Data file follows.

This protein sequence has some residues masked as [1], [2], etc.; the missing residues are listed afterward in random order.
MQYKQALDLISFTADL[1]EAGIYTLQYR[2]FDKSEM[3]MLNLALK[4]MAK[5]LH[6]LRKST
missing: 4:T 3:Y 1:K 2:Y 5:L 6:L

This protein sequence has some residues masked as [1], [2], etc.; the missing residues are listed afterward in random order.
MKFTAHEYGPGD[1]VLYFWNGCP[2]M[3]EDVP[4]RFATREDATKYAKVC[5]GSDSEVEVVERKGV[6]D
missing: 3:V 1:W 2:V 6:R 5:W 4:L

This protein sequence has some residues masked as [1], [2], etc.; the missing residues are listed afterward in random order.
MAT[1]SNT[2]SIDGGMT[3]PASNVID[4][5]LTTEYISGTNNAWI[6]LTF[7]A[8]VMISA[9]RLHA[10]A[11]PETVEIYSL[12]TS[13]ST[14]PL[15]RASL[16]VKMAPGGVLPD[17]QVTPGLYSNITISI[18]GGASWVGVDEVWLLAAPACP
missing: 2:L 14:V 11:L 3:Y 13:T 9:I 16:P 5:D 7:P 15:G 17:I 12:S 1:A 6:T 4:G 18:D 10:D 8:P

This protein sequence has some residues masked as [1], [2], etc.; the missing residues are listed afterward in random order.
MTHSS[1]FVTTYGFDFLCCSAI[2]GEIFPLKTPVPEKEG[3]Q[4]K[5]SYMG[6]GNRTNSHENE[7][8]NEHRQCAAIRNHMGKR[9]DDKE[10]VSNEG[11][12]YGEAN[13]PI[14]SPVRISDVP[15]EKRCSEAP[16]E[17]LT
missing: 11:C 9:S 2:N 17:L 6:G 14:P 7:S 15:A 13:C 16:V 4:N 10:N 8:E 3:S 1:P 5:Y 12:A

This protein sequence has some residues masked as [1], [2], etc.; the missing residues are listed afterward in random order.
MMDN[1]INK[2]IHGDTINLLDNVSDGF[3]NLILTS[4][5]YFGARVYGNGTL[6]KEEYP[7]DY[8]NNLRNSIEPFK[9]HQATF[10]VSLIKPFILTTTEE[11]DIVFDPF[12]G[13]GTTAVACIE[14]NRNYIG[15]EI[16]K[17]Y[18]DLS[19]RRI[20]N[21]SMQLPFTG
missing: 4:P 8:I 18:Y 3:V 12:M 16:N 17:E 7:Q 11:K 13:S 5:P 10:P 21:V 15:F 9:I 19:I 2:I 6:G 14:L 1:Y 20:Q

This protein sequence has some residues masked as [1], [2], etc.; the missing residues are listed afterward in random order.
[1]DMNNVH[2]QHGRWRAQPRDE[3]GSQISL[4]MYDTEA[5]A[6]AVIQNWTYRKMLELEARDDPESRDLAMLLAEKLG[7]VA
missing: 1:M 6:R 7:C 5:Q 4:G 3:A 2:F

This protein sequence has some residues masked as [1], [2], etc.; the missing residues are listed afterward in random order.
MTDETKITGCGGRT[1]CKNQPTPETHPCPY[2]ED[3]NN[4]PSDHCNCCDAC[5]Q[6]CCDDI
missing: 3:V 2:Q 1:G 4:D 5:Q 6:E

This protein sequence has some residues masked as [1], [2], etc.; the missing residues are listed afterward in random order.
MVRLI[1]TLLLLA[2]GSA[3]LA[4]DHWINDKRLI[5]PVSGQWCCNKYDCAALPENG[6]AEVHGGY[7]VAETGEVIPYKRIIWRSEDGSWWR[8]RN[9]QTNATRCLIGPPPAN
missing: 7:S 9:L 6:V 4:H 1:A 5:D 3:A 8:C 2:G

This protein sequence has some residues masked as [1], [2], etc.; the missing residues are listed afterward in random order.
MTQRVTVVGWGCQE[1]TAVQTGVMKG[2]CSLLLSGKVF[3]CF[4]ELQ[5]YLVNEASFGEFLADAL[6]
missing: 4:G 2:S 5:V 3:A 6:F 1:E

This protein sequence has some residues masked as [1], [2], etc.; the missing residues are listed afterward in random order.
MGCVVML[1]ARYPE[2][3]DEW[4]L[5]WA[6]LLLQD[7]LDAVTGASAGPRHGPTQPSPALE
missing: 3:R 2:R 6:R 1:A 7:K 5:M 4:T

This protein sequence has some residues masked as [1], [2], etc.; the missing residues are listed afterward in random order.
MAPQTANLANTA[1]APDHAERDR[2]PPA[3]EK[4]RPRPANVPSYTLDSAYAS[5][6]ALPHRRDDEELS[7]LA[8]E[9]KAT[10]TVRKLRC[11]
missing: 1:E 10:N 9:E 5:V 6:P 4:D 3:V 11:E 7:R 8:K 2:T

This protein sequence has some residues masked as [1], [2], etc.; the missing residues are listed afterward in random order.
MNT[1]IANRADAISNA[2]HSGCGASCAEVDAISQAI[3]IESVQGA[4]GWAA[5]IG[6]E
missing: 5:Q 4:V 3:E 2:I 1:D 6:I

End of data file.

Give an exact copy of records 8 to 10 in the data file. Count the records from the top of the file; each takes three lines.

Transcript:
This protein sequence has some residues masked as [1], [2], etc.; the missing residues are listed afterward in random order.
MVRLI[1]TLLLLA[2]GSA[3]LA[4]DHWINDKRLI[5]PVSGQWCCNKYDCAALPENG[6]AEVHGGY[7]VAETGEVIPYKRIIWRSEDGSWWR[8]RN[9]QTNATRCLIGPPPAN
missing: 7:S 9:L 6:V 4:H 1:A 5:D 3:A 8:C 2:G

This protein sequence has some residues masked as [1], [2], etc.; the missing residues are listed afterward in random order.
MTQRVTVVGWGCQE[1]TAVQTGVMKG[2]CSLLLSGKVF[3]CF[4]ELQ[5]YLVNEASFGEFLADAL[6]
missing: 4:G 2:S 5:V 3:A 6:F 1:E

This protein sequence has some residues masked as [1], [2], etc.; the missing residues are listed afterward in random order.
MGCVVML[1]ARYPE[2][3]DEW[4]L[5]WA[6]LLLQD[7]LDAVTGASAGPRHGPTQPSPALE
missing: 3:R 2:R 6:R 1:A 7:K 5:M 4:T